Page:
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Posted on March 20, 2017 at 9:16 AM by Elizabeth Dukes
A major portion of the upcoming Annual Town Meeting, scheduled for Monday, April 3, starting at 7PM in the gymnasium of the Memorial School, is devoted to debating and approving numerous budgets. From the Town’s general operating budget, to the School District’s budget, and from the Town’s capital budget to the Community Preservation Committee’s projects, voters will be asked to decide on nearly $33 million worth of expenditures.
The Town’s proposed capital budget comprises about $6.3 million of the total. The majority of this is a bond request of $4.0 million proposed in Article 7. We have paid off another round of previous borrowings and are proposing to replace the old debt with a similar amount of new debt. The bond money will be evenly split between water and sewer projects, targeted primarily to replacing old leaking pipes and replacing worn out equipment at both the water and sewer treatment plants.
The approval of the bonds is in two steps. First voters must approve putting the bond question on the Town Election ballot at the Annual Town Meeting. Next, voters must approve the new borrowing at the ballot box come the May 16th Town Election. As with most of our debt, voter approval is sought to exclude the principle and interest payments from the restrictions of Proposition 2 ½. This means that the funds needed to make the annual debt payments are in addition to what we raise in taxes under the annual 2 ½% maximum increase. However, because the new bond payments are replacing old bond payments, we are not increasing the amount we need to raise outside the levy limit.
Our approach to funding needed capital projects is to keep the amount of funds raised constant from year to year. A major component of this strategy is to approve new borrowings as old debt is retired. The timing of new projects and similar sized bonds does not always align perfectly. This coming year is a case in point -- the new bond payments are lower than the old bond payments by some $300,000. In order to maintain level funding and to continue making the capital improvements we need, we can utilize another type of excluded funding called a capital expenditure exclusion. Similar to a debt exclusion vote, a capital expenditure exclusion vote raises funds for a specific project outside of the levy limits of Proposition 2 ½. However, unlike debt exclusion votes, capital exclusion votes are only for one year and avoid the costs of borrowing (no issuance and interest charges as it is a one-time collection of cash.)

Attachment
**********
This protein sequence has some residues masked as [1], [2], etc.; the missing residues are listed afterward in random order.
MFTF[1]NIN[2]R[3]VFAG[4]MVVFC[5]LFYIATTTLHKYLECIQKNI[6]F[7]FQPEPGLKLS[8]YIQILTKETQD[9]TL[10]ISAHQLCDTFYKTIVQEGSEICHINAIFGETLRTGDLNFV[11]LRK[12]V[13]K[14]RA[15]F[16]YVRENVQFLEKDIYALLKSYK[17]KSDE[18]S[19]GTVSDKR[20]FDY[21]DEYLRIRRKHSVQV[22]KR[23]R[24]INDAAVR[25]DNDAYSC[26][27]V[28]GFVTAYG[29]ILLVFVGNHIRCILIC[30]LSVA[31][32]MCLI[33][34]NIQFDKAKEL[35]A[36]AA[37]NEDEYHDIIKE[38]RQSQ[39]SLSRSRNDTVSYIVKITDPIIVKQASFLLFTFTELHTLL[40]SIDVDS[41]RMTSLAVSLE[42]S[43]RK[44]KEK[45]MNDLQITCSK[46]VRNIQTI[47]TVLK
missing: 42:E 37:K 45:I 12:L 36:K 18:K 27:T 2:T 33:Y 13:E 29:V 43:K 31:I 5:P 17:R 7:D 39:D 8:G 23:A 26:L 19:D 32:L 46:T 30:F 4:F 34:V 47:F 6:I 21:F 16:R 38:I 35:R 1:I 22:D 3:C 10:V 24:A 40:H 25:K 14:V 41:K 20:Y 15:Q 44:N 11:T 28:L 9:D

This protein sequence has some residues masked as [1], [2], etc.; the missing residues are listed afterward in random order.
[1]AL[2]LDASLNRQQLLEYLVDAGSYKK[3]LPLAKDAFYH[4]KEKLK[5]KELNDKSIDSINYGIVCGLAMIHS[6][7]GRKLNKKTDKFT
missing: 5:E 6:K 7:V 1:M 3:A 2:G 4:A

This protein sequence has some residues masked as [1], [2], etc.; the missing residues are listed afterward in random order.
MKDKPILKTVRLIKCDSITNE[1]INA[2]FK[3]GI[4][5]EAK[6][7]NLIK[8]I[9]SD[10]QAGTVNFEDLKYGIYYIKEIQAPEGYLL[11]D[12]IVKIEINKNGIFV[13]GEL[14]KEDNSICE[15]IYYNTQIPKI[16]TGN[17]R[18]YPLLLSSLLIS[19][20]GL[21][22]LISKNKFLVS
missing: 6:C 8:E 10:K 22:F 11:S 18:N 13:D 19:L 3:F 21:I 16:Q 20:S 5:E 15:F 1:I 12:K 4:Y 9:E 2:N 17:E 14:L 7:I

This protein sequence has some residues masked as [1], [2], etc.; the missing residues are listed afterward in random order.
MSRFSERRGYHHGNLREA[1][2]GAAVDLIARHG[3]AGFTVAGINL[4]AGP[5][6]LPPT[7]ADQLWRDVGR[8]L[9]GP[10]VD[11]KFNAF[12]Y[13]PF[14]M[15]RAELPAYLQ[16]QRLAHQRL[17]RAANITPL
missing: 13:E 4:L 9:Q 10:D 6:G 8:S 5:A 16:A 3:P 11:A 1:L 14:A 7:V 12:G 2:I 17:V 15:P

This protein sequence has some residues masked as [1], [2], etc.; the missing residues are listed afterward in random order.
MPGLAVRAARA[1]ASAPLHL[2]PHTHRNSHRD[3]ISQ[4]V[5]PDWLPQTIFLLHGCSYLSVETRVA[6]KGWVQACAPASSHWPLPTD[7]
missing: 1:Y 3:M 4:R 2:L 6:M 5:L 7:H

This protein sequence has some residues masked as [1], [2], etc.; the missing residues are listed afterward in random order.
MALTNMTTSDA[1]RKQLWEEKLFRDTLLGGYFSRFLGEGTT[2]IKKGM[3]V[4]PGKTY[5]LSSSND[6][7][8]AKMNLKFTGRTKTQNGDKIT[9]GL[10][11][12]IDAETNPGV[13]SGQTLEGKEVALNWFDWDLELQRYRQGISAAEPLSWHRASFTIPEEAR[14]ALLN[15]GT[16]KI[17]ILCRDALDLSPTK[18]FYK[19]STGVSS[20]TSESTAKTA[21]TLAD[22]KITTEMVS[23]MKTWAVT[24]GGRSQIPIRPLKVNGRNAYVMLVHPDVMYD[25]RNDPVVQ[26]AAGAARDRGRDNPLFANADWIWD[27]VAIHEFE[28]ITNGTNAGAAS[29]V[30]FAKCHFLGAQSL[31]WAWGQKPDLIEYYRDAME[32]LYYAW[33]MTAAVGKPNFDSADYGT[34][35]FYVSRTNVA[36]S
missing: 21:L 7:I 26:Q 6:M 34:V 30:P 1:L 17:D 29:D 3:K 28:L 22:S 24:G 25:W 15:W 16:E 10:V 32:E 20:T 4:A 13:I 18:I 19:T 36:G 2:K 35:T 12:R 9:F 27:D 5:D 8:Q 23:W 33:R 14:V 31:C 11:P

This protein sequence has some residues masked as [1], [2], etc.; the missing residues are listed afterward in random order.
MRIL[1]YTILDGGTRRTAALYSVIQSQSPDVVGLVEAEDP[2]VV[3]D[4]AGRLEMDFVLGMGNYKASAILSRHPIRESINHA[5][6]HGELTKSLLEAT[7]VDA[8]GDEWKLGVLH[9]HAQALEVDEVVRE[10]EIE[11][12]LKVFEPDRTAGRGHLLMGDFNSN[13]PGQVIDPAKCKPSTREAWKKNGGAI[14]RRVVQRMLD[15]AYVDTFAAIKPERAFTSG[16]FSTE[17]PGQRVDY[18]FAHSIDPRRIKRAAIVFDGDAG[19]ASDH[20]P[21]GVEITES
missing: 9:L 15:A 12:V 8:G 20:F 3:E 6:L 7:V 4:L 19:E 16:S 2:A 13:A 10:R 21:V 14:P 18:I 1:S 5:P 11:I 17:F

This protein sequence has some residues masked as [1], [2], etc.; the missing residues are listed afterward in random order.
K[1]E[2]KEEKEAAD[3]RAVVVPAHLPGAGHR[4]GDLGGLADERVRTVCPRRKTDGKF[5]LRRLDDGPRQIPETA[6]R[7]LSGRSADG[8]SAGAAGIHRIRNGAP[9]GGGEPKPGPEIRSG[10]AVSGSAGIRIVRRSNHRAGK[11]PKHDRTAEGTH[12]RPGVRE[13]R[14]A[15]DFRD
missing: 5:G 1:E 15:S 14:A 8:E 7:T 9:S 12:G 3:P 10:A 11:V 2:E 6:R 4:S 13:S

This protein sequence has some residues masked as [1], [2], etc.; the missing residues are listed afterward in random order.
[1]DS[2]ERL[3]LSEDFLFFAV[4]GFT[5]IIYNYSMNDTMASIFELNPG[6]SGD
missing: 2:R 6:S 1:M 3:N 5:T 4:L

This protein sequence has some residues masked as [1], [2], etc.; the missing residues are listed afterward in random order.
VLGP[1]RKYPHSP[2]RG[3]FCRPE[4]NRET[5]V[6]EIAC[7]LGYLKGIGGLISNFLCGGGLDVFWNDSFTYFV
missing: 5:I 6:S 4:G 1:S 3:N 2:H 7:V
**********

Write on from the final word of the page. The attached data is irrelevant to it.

Article 6 seeks voter approval to raise $300,000 through a capital expenditure exclusion in order to purchase all the streetlights in Town (currently owned by National Grid to whom we pay “rent” and electricity costs) and convert them to LED lights. This will result in substantial annual savings and reduce our energy consumption. It is anticipated the pay-back on this capital expenditure is less than five years. And if we receive grant funds for which we have applied the payback will be even shorter. Similar to debt exclusions, capital exclusions must be approved a second time by voters by ballot at the Town Elections in May.
A fairly long list of capital projects are the subject of Article 5. The list includes road work, DPW, Police and Fire replacement vehicles, ambulance equipment and utility treatment plant upgrades. The funding is a combination of general taxation, fund balance use, repurposed unused capital funds, waterway funds and state aid. The $2.3 million request is higher this year given the use of previously approved capital dollars that is being re-appropriated.
The other list of projects seeking voter approval comes from the Community Preservation Committee. Taxpayers pay a 1% surcharge on their property tax and we receive some funds from the state (now down to around 20% of what we raise locally) to pay for these projects. The biggest request is for $300,000 for the restoration of the Chowder House at Tuck’s Point. Another notable request is to transfer the $100,000 previously set aside in the community housing reserve account to the recently voter approved Affordable Housing Trust. The Trust will use these funds to help with a small scale housing project when an opportunity arises. The other projects seeking funds are listed in Article 10.
Next week I will provide details on the proposed operating budgets.